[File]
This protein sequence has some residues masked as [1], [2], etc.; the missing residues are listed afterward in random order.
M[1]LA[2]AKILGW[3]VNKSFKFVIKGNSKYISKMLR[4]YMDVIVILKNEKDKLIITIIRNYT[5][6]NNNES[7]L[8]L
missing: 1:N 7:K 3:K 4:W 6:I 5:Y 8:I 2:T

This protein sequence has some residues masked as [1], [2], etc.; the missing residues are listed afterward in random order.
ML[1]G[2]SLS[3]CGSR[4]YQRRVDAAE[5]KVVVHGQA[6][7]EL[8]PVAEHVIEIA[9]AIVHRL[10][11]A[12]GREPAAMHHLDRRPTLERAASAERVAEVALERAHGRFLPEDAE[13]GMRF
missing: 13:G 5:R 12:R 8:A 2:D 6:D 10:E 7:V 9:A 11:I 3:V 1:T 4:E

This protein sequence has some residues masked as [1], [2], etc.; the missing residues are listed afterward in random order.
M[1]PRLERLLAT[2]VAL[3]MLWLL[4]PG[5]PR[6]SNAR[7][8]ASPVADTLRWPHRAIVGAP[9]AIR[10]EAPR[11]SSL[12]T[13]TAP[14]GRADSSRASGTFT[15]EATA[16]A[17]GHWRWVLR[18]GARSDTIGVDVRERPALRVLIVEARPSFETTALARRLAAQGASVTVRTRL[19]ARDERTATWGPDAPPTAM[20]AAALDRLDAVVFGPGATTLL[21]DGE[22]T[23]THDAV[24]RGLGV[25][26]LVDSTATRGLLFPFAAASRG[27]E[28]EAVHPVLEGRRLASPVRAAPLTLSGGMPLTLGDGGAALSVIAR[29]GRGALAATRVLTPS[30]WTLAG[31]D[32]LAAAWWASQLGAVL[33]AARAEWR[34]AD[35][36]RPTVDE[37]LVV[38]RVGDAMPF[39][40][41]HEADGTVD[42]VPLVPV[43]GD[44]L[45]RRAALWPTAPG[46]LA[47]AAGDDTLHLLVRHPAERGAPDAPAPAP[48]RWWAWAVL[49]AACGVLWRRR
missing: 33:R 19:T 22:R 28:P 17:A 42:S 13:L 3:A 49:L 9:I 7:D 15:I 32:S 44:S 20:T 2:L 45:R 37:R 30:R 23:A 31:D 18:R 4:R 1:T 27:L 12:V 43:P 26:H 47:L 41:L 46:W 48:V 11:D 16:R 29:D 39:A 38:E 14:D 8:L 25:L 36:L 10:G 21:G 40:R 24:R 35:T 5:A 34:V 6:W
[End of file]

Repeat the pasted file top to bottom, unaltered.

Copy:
This protein sequence has some residues masked as [1], [2], etc.; the missing residues are listed afterward in random order.
M[1]LA[2]AKILGW[3]VNKSFKFVIKGNSKYISKMLR[4]YMDVIVILKNEKDKLIITIIRNYT[5][6]NNNES[7]L[8]L
missing: 1:N 7:K 3:K 4:W 6:I 5:Y 8:I 2:T

This protein sequence has some residues masked as [1], [2], etc.; the missing residues are listed afterward in random order.
ML[1]G[2]SLS[3]CGSR[4]YQRRVDAAE[5]KVVVHGQA[6][7]EL[8]PVAEHVIEIA[9]AIVHRL[10][11]A[12]GREPAAMHHLDRRPTLERAASAERVAEVALERAHGRFLPEDAE[13]GMRF
missing: 13:G 5:R 12:R 8:A 2:D 6:D 10:E 7:V 9:A 11:I 3:V 1:T 4:E

This protein sequence has some residues masked as [1], [2], etc.; the missing residues are listed afterward in random order.
M[1]PRLERLLAT[2]VAL[3]MLWLL[4]PG[5]PR[6]SNAR[7][8]ASPVADTLRWPHRAIVGAP[9]AIR[10]EAPR[11]SSL[12]T[13]TAP[14]GRADSSRASGTFT[15]EATA[16]A[17]GHWRWVLR[18]GARSDTIGVDVRERPALRVLIVEARPSFETTALARRLAAQGASVTVRTRL[19]ARDERTATWGPDAPPTAM[20]AAALDRLDAVVFGPGATTLL[21]DGE[22]T[23]THDAV[24]RGLGV[25][26]LVDSTATRGLLFPFAAASRG[27]E[28]EAVHPVLEGRRLASPVRAAPLTLSGGMPLTLGDGGAALSVIAR[29]GRGALAATRVLTPS[30]WTLAG[31]D[32]LAAAWWASQLGAVL[33]AARAEWR[34]AD[35][36]RPTVDE[37]LVV[38]RVGDAMPF[39][40][41]HEADGTVD[42]VPLVPV[43]GD[44]L[45]RRAALWPTAPG[46]LA[47]AAGDDTLHLLVRHPAERGAPDAPAPAP[48]RWWAWAVL[49]AACGVLWRRR
missing: 33:R 19:T 22:R 28:P 17:A 42:S 13:L 3:A 49:L 9:I 7:D 15:I 32:S 44:S 20:T 2:L 45:R 37:R 30:R 23:A 31:D 18:R 4:R 1:T 27:L 12:V 43:P 26:H 47:L 41:L 46:W 48:V 11:D 16:R 29:D 39:A 38:E 14:D 8:L 25:L 36:L 10:G 21:G 40:R 24:R 35:T 5:A 34:V 6:W